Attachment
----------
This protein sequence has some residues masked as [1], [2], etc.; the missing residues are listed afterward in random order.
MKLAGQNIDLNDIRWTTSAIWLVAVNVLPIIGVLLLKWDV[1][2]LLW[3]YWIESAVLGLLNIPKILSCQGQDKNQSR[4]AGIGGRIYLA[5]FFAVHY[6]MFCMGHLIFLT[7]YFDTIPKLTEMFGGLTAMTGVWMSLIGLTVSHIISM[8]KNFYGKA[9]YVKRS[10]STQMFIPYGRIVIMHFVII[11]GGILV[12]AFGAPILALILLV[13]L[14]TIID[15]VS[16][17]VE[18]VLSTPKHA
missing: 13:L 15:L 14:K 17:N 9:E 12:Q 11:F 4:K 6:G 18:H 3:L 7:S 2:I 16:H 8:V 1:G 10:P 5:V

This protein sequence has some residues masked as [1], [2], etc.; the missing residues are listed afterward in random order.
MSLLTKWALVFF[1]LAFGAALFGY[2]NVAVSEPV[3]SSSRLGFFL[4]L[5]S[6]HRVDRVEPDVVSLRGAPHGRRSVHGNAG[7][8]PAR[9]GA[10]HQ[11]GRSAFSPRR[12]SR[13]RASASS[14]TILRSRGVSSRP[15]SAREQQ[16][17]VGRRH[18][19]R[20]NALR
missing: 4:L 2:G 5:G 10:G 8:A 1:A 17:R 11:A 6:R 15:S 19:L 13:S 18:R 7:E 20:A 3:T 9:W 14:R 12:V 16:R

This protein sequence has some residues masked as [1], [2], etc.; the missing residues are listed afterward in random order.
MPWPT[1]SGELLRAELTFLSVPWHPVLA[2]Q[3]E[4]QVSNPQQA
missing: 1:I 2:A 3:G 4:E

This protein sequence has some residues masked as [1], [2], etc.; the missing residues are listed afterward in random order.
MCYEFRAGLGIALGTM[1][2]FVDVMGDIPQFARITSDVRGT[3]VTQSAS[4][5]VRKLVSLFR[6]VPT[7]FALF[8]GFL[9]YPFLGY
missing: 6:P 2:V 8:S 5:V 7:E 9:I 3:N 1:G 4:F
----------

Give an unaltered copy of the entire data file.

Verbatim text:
This protein sequence has some residues masked as [1], [2], etc.; the missing residues are listed afterward in random order.
MKLAGQNIDLNDIRWTTSAIWLVAVNVLPIIGVLLLKWDV[1][2]LLW[3]YWIESAVLGLLNIPKILSCQGQDKNQSR[4]AGIGGRIYLA[5]FFAVHY[6]MFCMGHLIFLT[7]YFDTIPKLTEMFGGLTAMTGVWMSLIGLTVSHIISM[8]KNFYGKA[9]YVKRS[10]STQMFIPYGRIVIMHFVII[11]GGILV[12]AFGAPILALILLV[13]L[14]TIID[15]VS[16][17]VE[18]VLSTPKHA
missing: 13:L 15:L 14:K 17:N 9:E 12:Q 11:F 4:K 6:G 18:H 3:L 7:S 2:I 16:H 8:V 1:G 10:P 5:V

This protein sequence has some residues masked as [1], [2], etc.; the missing residues are listed afterward in random order.
MSLLTKWALVFF[1]LAFGAALFGY[2]NVAVSEPV[3]SSSRLGFFL[4]L[5]S[6]HRVDRVEPDVVSLRGAPHGRRSVHGNAG[7][8]PAR[9]GA[10]HQ[11]GRSAFSPRR[12]SR[13]RASASS[14]TILRSRGVSSRP[15]SAREQQ[16][17]VGRRH[18][19]R[20]NALR
missing: 4:L 2:G 5:G 10:G 8:A 1:A 17:R 11:A 6:R 15:S 19:L 13:S 18:R 7:E 20:A 3:T 9:W 14:R 12:V 16:R

This protein sequence has some residues masked as [1], [2], etc.; the missing residues are listed afterward in random order.
MPWPT[1]SGELLRAELTFLSVPWHPVLA[2]Q[3]E[4]QVSNPQQA
missing: 1:I 2:A 3:G 4:E

This protein sequence has some residues masked as [1], [2], etc.; the missing residues are listed afterward in random order.
MCYEFRAGLGIALGTM[1][2]FVDVMGDIPQFARITSDVRGT[3]VTQSAS[4][5]VRKLVSLFR[6]VPT[7]FALF[8]GFL[9]YPFLGY
missing: 6:P 2:V 8:S 5:V 7:E 9:I 3:N 1:G 4:F